In simplest terms, Christians believe entrance to God’s kingdom is based on our choosing to accept Jesus as Savior and applying His message as the way to live our lives and interact.  As a pretty serious Christian, I do believe this.  Well then, how on earth could we possibly think animals could get to Heaven, since they have no ability to even make rational choice?  Besides, they don’t even have souls … do they?  So I’m supposed to look down and lie to a child so everyone is happy?  Or say callously with a pat on their head, “No Susie, cats don’t have souls!”  Or pretend that I believe the New-Age Gobbletygoop, “Susie, Heaven will be everything you want it to be, and if you love Callie, she will certainly be there.”  Because we’ll all have our own little heaven of anything we want it to be.  (Although this may indeed be true, for so many members of the “church of me,” where you get to pick and choose what you think should be right and wrong.)

Or maybe I should simply shrug with a smile, and say, “It’s all a mystery!”None of that really works for me.  However I do have two thoughts on the subject.

First of all, I’m certainly no theologian, I’m not even particularly intelligent.  So on a plethora of topics, I choose to yield to others in history who have devoted entire lives to research on philosophy, meaning, and of course theology.  I have many favorites, but at the top of the list is St. Augustine (also know as Augustine of Hippo).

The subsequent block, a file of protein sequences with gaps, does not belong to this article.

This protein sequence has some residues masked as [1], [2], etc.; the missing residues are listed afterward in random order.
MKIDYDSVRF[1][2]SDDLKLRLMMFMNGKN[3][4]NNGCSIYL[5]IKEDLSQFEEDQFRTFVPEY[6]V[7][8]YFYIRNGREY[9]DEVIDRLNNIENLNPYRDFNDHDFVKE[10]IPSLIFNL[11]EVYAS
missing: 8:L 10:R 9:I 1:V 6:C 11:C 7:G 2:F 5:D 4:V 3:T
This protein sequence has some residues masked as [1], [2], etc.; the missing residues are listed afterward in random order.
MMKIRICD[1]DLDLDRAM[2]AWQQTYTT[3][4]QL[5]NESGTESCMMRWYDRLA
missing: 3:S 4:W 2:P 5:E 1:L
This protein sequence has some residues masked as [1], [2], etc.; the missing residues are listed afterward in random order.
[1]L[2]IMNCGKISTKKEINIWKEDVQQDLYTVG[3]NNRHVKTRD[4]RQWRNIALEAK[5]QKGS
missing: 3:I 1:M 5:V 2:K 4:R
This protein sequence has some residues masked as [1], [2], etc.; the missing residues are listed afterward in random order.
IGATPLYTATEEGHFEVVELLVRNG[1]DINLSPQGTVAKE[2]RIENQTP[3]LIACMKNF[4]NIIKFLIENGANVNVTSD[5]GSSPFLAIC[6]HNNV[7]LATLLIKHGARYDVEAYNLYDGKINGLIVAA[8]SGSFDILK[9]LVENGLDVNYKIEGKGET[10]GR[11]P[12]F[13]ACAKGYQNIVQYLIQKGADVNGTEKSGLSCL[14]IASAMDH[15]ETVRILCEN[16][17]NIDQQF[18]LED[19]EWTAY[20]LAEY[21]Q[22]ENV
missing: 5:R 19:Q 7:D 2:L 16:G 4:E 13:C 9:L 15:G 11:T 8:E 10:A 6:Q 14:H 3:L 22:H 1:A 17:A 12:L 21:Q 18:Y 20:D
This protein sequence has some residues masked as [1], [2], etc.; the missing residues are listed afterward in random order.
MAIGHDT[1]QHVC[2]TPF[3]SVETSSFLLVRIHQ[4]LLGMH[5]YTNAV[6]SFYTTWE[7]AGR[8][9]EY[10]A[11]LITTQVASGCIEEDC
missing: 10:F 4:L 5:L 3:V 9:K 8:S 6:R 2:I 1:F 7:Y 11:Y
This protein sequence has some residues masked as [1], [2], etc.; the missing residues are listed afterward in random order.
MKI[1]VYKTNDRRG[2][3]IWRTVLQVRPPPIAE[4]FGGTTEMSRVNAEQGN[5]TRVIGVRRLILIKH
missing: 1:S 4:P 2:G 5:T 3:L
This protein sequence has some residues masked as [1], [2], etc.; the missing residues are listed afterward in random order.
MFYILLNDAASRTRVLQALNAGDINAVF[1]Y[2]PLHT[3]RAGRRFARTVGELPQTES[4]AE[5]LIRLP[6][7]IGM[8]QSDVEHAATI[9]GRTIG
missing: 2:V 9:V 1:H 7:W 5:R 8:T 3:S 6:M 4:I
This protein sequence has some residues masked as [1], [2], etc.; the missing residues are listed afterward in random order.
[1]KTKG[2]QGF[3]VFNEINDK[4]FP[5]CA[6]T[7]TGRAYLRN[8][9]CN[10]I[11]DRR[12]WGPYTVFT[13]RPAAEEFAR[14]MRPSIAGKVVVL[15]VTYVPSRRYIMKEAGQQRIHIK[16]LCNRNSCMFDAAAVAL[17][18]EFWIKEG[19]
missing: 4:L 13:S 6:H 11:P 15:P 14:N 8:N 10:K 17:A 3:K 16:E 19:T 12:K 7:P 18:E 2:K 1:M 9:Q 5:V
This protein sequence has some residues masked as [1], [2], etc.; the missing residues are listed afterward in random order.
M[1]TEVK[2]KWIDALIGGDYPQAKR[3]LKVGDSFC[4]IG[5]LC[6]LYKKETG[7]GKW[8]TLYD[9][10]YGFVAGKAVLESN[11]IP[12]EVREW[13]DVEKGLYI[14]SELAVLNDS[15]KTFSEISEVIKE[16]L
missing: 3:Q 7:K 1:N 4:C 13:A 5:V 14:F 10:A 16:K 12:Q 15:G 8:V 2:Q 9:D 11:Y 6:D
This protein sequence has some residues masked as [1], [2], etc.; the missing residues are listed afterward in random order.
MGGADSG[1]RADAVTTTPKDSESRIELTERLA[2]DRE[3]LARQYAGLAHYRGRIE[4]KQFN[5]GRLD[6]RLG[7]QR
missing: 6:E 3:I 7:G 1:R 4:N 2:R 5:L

Saint Augustine clearly wrote “that all the beautiful and enjoyable things of nature … including animals … and all the delights that image God and lead us to him in this life will do so even more perfectly in the next. (Sermon 242).

St. Francis of Assisi wrote in “Canticle to Brother Sun,” about what he had discovered in scripture , such as Psalm 148, and he added a personal touch, giving the title of “Brother” and “Sister” to the various creatures. Francis seems to emphasize all the more the viewpoint that all creatures make up one family of creation under one loving Creator in heaven. We are to form one community—one symphony of praise—with our brother and sister creatures.

In The Great Divorce, C.S. Lewis describes a woman arriving in heaven surrounded by her pets, and he notes, “Every beast and bird that came near her had its place in her love… And now the abundance of life she has in Christ… flows over into them.”

Lewis believes that animals receive a sense of self or personality from association with their human masters. We give our pets names and they answer to those names (hopefully), and perhaps recognize themselves by them. “If a good sheepdog seems ‘almost human’ that is because a good shepherd has made it so,” says Lewis. “And in this sense,” suggests Lewis, “it seems to me that certain animals may have an immortality, not in themselves, but in the immortality of their masters.”

Secondly, Scripture itself seems to support this premise.